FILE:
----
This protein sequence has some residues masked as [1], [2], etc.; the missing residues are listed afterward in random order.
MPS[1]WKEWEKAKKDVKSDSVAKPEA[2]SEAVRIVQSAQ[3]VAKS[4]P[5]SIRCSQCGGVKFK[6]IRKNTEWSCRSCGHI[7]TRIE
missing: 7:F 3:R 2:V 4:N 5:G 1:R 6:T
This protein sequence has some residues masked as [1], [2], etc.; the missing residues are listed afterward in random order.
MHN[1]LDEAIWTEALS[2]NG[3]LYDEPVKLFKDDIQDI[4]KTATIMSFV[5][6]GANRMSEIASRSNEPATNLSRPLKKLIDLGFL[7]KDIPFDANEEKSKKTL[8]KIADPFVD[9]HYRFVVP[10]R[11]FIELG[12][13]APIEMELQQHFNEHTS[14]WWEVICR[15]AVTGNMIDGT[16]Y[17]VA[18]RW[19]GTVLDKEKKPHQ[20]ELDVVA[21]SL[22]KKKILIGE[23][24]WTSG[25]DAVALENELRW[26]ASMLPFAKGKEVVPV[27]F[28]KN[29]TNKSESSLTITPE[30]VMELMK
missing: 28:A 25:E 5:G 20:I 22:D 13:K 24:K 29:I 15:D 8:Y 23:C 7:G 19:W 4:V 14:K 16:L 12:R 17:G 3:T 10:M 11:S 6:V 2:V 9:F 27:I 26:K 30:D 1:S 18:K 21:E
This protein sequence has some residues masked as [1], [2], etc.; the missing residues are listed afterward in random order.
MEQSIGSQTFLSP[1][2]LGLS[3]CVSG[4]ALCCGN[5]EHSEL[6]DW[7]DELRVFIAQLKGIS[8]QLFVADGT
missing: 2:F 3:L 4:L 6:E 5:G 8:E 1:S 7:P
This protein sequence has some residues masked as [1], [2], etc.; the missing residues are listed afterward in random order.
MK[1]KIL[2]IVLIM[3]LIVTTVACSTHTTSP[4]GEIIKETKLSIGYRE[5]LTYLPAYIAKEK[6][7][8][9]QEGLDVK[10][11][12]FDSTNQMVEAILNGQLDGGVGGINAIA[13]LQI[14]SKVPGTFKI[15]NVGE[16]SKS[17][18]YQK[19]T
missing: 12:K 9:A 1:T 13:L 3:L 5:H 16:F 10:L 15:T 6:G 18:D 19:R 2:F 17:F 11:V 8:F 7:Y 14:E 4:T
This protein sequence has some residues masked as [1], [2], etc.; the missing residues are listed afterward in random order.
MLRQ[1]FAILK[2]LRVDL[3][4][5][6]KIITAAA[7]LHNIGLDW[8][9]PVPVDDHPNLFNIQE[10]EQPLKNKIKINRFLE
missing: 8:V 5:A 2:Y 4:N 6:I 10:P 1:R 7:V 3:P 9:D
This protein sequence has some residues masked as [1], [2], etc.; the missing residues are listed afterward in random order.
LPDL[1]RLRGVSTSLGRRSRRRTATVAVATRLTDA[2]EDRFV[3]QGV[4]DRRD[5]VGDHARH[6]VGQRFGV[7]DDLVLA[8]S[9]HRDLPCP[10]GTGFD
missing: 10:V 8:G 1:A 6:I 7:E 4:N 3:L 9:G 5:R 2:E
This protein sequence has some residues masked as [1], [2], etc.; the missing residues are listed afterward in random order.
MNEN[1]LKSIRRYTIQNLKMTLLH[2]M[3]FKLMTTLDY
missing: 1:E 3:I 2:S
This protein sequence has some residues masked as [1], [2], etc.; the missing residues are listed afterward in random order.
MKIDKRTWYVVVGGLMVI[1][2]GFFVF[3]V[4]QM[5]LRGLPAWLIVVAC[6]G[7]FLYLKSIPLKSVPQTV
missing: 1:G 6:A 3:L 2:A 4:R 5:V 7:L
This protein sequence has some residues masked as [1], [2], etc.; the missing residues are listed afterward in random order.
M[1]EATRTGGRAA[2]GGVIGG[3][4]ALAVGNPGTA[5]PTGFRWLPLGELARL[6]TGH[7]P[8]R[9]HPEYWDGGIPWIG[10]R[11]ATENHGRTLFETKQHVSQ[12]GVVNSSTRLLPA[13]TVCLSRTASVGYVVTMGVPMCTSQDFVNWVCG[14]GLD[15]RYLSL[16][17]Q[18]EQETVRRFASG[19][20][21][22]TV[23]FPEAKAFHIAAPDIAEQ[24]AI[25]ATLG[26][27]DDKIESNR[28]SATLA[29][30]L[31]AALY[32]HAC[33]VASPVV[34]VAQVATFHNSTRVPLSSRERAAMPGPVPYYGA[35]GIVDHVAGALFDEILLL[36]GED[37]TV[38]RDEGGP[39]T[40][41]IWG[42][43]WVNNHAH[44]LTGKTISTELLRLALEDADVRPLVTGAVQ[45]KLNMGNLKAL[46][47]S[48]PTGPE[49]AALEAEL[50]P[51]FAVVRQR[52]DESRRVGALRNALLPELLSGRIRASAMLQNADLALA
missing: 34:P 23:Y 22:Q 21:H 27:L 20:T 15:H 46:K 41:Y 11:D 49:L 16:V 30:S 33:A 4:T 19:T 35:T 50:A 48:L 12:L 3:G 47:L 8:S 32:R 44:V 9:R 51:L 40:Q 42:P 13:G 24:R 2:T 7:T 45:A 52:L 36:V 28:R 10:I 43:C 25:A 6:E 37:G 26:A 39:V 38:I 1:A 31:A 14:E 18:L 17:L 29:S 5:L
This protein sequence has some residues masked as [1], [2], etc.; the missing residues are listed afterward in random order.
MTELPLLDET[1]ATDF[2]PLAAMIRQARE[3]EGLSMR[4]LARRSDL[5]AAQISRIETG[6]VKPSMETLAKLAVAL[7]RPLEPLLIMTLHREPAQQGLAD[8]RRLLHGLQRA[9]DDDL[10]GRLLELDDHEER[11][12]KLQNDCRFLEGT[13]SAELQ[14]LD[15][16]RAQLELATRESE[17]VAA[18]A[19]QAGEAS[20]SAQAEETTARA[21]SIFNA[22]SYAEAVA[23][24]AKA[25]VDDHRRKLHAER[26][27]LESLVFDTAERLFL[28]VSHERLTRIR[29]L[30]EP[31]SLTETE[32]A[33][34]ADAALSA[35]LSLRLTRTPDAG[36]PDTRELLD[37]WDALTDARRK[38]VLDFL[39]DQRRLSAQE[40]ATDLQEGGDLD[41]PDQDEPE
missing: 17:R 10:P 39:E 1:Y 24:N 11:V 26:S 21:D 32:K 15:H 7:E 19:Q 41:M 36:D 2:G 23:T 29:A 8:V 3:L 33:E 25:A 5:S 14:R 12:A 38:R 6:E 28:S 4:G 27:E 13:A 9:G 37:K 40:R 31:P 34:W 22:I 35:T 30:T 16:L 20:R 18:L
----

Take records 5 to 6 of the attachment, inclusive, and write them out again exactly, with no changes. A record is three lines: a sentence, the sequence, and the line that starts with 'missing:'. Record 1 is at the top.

This protein sequence has some residues masked as [1], [2], etc.; the missing residues are listed afterward in random order.
MLRQ[1]FAILK[2]LRVDL[3][4][5][6]KIITAAA[7]LHNIGLDW[8][9]PVPVDDHPNLFNIQE[10]EQPLKNKIKINRFLE
missing: 8:V 5:A 2:Y 4:N 6:I 10:P 1:R 7:V 3:P 9:D
This protein sequence has some residues masked as [1], [2], etc.; the missing residues are listed afterward in random order.
LPDL[1]RLRGVSTSLGRRSRRRTATVAVATRLTDA[2]EDRFV[3]QGV[4]DRRD[5]VGDHARH[6]VGQRFGV[7]DDLVLA[8]S[9]HRDLPCP[10]GTGFD
missing: 10:V 8:G 1:A 6:I 7:E 4:N 3:L 9:G 5:R 2:E